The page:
Periodic Reporting for period 1 - ALPHA-STEM (Advanced Laboratory Phantoms for Soft Tissues in Engineering and Medicine: ALPHA-STEM)
Reporting period: 2018-10-01 to 2020-09-30
Training and technical tasks are usually practised on cadavers, animals or using virtual simulators. However, all these alternatives present difficulties: limited availability, expensive handling and preservation processes (cadaveric training), costly set-up, etc. A potential solution is to promote the use of artificial synthetic models, also known as phantoms. Phantoms are reproduction of human parts and organs that allow the trainee to practice positioning of the anatomical structures as well as hand coordination. Unfortunately, they lack of reliable tactile feedback (e.g. palpation) and real tissue deformations which critically reduce the fidelity of the surgical training.
The project’s main objective is the investigation and creation of new materials that can be used to design laboratory phantoms for surgical training.
The main plan starts from the design of novel soft materials, the tuning of their mechanical capabilities (crosslinking agents, network configurations and 3D patterned structures) and finally the development of 3D phantoms of human organs and tissues.
The Objectives are:
To develop multicomponent natural and/or synthetic materials
To investigate the capabilities of the 3D structures in enhancing the nonlinear mechanical behaviour of the materials
To tune the designed materials to mimic the properties of human tissues
To apply the acquired know-how in the design of life-sized phantoms for medical applications and beyond
1. Set up a computer with all the software and licences I needed for the project: Matlab, Abaqus (including interlaced configuration with Fortran compiler and VisualStudio to run user-defined subroutines), Mathematica, SolidWorks, OnShape, Adobe Suite, Anaconda (Jupiter notebook +Spyder). Set up the access to the Harvard Odyssey cluster, configure the VPN connection (with double authentication software).
2. Completed training for the Odyssey cluster computer, and on other software that the fellow had not used before: OnShape, Abaqus through Python scripting and Jupiter+Spyder.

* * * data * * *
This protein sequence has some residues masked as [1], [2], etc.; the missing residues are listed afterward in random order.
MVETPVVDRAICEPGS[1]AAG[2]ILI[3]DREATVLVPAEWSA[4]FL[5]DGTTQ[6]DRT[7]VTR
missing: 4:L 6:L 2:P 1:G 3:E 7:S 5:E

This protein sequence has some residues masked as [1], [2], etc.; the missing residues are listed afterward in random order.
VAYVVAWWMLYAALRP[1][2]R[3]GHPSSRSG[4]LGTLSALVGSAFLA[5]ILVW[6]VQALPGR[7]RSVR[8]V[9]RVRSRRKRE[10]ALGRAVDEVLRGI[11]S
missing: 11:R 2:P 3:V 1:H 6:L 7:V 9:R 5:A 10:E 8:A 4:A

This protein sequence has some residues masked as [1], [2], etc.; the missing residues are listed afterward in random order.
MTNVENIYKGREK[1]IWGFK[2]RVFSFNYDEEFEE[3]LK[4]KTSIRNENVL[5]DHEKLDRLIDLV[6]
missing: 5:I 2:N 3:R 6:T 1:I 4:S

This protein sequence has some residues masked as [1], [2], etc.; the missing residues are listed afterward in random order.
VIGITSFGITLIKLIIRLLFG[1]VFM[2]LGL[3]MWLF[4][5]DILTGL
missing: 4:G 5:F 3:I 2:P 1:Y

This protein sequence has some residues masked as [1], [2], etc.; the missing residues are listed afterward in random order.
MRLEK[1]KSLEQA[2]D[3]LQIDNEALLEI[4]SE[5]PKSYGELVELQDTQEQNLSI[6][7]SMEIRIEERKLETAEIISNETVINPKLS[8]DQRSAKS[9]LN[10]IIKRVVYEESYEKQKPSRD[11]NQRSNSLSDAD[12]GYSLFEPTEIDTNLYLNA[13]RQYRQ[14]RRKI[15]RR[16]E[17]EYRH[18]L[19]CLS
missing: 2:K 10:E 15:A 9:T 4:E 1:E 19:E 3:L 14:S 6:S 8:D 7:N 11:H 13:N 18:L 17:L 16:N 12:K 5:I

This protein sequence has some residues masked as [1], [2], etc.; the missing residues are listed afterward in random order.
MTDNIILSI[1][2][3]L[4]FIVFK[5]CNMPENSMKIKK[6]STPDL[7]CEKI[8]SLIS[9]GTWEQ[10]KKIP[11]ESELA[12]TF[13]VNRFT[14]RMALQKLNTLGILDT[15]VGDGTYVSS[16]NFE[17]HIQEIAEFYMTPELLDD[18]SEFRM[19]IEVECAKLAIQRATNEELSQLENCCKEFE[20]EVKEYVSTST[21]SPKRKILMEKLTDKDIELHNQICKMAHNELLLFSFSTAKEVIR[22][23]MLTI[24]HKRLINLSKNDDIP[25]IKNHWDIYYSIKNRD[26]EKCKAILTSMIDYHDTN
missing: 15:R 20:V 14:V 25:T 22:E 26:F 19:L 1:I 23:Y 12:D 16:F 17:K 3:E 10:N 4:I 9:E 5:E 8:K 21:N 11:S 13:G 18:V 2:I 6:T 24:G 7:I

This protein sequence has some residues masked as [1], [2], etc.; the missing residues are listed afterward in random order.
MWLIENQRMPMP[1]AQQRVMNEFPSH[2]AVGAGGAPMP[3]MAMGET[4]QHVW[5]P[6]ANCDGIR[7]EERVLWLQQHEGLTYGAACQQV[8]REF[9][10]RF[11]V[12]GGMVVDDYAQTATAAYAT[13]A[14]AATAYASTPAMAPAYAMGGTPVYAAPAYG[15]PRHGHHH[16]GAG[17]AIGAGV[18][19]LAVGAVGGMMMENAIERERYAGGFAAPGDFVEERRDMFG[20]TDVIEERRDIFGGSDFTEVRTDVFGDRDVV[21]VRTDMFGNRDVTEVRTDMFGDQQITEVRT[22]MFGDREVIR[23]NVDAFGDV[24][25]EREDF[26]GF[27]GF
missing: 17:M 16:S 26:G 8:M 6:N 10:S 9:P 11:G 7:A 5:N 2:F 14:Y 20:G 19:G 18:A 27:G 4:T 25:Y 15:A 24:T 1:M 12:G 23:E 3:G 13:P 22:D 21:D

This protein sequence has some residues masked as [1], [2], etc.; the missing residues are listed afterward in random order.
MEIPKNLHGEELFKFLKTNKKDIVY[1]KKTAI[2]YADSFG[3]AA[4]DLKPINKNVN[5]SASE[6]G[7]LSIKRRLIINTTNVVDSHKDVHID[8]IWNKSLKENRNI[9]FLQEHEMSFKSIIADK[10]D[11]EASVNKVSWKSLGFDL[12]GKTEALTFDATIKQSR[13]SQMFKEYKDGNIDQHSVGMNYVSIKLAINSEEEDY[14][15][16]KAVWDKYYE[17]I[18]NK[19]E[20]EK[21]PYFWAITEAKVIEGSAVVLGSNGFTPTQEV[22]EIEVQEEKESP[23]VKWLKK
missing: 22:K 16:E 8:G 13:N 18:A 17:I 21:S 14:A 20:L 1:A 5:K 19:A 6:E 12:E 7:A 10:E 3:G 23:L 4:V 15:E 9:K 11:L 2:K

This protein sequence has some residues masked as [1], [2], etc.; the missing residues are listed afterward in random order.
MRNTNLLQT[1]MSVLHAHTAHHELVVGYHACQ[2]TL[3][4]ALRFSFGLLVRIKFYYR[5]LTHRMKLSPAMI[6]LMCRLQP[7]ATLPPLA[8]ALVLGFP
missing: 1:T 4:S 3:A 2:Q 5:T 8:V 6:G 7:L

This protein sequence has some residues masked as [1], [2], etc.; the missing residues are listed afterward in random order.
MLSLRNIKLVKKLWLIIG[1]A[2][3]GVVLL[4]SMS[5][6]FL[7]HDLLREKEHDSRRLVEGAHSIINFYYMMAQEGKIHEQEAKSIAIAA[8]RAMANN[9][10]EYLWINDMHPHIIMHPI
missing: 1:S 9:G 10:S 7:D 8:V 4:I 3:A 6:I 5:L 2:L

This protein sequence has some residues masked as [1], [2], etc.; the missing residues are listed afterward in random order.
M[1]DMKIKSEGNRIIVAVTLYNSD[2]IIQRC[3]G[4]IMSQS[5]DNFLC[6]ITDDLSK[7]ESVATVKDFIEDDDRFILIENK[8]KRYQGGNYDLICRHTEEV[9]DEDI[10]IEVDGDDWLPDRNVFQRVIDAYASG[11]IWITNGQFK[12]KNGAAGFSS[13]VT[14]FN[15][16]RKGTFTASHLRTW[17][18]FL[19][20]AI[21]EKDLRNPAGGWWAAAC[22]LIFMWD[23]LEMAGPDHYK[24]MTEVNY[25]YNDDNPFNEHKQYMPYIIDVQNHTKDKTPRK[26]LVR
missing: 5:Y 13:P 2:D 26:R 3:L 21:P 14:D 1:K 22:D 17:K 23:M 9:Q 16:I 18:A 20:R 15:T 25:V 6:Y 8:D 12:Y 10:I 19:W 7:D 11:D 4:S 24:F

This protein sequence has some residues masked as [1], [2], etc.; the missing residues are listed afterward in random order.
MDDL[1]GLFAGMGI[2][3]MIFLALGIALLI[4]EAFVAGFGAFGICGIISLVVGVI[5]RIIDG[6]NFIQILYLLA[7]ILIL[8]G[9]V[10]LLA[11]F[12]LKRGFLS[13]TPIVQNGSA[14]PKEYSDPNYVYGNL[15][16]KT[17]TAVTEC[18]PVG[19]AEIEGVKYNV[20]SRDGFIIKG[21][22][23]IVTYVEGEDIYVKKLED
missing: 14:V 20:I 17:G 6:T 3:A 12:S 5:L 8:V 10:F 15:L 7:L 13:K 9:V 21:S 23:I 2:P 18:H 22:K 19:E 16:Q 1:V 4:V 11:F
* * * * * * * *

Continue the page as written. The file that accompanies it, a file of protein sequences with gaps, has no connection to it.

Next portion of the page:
3. Completed training on experimental equipment: 1) Universal systems laser cutter, 2) Thinky centrifuge, 3) 3D printers (Ultimaker + Formlab), 4) Instron tensile machine, 5) TorrLab linear stages and DAC.
4. Completed general laboratory training for health and safety protocols, and hazardous chemicals handling.
5. Acquired knowledge on the mechanical characteristics of the human tissues from the literature: stiffness, porosity, viscoelasticity, range of deformations they are usually subjected to.
6. Acquired knowledge on single and multicomponent soft materials and their physical and chemical crosslinking capabilities.
7. Carried out the design of various polymeric networks and characterized them through mechanical testing and chemical analysis.
8. Used mathematical approaches to fit hyperelastic and viscoelastic material models to the preliminary collected data. The fitting routines were coded in Matlab and compared with related results available in the literature. Some of the implemented models included Neo-Hookean, Mooney-Rivlin, Polynomial, Gent and Prony Series formulations, in order to capture the materials’ properties.
9. Designed computer models of 3D patterned structures, including origami, kirigami, and cellular materials (including rotating square patterns). Learnt how to use Periodic Boundary Conditions, User-defined subroutines developed in Fortran, material formulations fitted and instructed by experimental testing and analysis.
10. Developed new manufacturing skills, like laser cutting, polymer coating and 3D printing that were employed to manufacture 3D structures and hybrid structure polymer materials (e.g. kirigami inflatables)
11. Tested and characterized 3D origami, kirigami, rotating square and other cellular structures, collected the data, ran postprocessing analysis along with comparison with computer simulations.
12. Disseminated the new approach for hybrid mechanical metamaterials based on 3D structures and soft polymer science at various conferences and seminars.
13. Published scientific papers on the findings.
14. Presented talks and workshops in group meetings, student events, expert audience, and general public audience (e.g. Researcher’s night 2019).
15. Supervised interns (6 in total), assisting in practical laboratory sessions, mentoring PhD students (2 in total).
Hopefully the project will manage to deliver life-sized phantoms using the knowledge collected in the outgoing phase of the fellowship, by the end of the return phase. Unfortunately persistent delays due to the pandemic have disrupted (and keeps disrupting) the project's timeline and objective, hindering the delivery of the planned outcomes.
The societal impact of the project will be the availability of phantoms that respond realistically to the touch and can reproduce the deformations of real organs (like the respiratory cycle in the lungs). These will help medical trainees to practise their surgical skills on surrogates before entering the operation room. If, due to the extraordinary circumstances, the project does not achieve this main objective, the research conducted into the material science and design will still be an extremely valuable outcome and a solid base to achieve the creation of the phantoms in the near future.